Circular manufacturing of aluminium alloys

Aluminium alloys are in principle infinitely recyclable and recycling saves resources, energy and CO2, when compared to primary production. However, recycling aluminium is still a technologically challenging process due to the accumulation of tramp elements at each remelting cycle, which downgrades the material properties. These elements, particularly Fe and Si, have the tendency to segregate during solidification and precipitate into harmful intermetallic compounds (IMCs) which compromise materials performance even at small volume fractions. The current industry solution is to maintain tightly controlled alloy compositions and dilute recycled scrap with virgin, near-pure smelted alloy, with all the attendant logistical, cost and emission penalties.  An alternative solution is to learn how to control elemental segregation during solidification to manipulate impurities elements into forming benign and finely dispersed IMCs rather than the ’naturally’ occurring coarse and brittle compounds. To this end it is critical to advance our understanding of mass transport and multi-elemental diffusion in liquid aluminium. 

The project will use synchrotron X-ray imaging techniques, such as radiography and time resolved tomography, to capture in real-time the elemental segregation taking place at the solid-liquid interphase during solidification in aluminium alloys. X-ray radiography will be employed to study the segregation of element heavier than aluminium, such as Fe, Zn and Mn. The candidate will then work in a team to develop a novel experimental approach for the investigation of light alloying elements, such as Si and Mg, which cannot be studied using conventional X-ray imaging. This approach will involve the use of multiple techniques including X-ray fluorescence mapping, (high energy) X-ray diffraction and Pair Distribution Function (XPDF) and Compton scattering imaging. The work will comprise the use and adaptation of existing equipment for the study in-situ of solidification, the design and preparation of beamtime synchrotron experiments at national and international facilities (Diamond Light Source and ESRF in France), and the use of existing advanced machine learning code for the analysis of the large data collected. The candidate will join an exciting environment and be part of a team, which includes collaborators from UKRI and Diamond, working at the cutting edge of technology to develop new X-ray techniques to investigate the dynamic of metal manufacturing processes and improve metal recyclability.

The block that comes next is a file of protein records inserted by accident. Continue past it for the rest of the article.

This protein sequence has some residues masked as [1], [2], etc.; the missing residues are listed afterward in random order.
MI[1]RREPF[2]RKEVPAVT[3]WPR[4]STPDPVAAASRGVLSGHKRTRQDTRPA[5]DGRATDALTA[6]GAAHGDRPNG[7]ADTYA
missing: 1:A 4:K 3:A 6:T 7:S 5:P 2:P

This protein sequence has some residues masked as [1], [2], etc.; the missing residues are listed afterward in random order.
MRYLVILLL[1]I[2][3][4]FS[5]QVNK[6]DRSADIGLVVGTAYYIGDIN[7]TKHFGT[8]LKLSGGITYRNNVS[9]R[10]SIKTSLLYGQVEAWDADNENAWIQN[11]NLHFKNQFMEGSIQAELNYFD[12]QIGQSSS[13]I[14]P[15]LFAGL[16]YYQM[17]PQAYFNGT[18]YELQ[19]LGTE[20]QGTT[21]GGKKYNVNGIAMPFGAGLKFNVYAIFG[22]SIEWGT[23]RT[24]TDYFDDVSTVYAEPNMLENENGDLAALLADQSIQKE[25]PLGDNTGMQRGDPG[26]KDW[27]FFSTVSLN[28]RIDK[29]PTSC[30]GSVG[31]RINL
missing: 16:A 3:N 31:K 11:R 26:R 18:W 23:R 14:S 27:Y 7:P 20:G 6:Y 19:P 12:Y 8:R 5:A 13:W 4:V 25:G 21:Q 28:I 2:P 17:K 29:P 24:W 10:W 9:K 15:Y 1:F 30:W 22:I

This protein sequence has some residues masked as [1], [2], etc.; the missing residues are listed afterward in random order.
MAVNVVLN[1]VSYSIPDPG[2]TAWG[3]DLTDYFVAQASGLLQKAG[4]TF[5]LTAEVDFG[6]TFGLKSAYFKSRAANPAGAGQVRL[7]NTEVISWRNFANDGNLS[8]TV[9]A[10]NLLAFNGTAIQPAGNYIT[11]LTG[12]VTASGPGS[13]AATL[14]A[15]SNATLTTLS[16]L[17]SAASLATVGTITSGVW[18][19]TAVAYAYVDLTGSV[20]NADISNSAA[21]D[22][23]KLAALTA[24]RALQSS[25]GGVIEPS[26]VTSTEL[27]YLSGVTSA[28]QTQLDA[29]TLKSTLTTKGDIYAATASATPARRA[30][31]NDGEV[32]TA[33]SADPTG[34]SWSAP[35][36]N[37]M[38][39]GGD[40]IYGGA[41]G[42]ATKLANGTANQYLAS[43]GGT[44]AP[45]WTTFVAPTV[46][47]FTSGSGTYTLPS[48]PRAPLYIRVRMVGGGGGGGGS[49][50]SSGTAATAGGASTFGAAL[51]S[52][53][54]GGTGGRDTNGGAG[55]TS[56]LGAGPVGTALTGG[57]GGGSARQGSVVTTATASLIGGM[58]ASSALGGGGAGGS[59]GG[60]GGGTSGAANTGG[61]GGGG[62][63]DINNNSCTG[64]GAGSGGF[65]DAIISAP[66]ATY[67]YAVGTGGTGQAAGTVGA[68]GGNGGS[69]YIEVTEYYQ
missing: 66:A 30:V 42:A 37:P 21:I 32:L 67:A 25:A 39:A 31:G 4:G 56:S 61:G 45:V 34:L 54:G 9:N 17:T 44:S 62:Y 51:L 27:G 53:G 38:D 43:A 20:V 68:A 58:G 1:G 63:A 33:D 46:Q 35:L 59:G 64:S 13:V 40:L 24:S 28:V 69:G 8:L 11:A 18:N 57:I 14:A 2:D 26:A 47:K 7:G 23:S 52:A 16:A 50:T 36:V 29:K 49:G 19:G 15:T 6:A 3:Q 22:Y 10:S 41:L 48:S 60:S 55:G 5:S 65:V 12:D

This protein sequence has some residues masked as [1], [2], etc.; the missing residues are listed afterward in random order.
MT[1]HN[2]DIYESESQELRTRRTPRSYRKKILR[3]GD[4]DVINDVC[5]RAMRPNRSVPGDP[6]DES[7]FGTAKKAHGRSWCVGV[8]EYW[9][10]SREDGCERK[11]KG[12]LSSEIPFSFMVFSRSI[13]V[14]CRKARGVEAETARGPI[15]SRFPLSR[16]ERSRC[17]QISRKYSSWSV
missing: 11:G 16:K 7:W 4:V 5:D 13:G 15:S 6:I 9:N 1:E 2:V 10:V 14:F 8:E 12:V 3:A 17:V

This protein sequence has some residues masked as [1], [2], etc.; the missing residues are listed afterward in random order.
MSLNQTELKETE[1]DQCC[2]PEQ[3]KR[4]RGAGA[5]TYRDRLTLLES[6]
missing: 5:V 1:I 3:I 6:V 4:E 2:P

This EPSRC-funded 3.5 year DPhil in Materials DTP studentship will provide full fees and maintenance for a student with Home/Republic of Ireland or Islands fee status.  The stipend will be at least £16,285 per year.  Information on fee status can be found at http://www.ox.ac.uk/admissions/graduate/fees-and-funding/fees-and-other-charges.  

Candidates will be considered in the November 2020 admissions field which has an application deadline of 13 November 2020 and, if the studentship is unfilled, in the January 2021 admissions field which has an application deadline of 22 January 2021.  

Any questions concerning the project can be addressed to Dr Enzo Liotti (enzo.liotti@materials.ox.ac.uk).  General enquiries on how to apply can be made by e mail to graduate.studies@materials.ox.ac.uk.  You must complete the standard Oxford University Application for Graduate Studies.  Further information and an electronic copy of the application form can be found at https://www.ox.ac.uk/admissions/graduate/applying-to-oxford.

Time series of solidification in Al

In-situ X-ray Imaging of Solidification in Al

 

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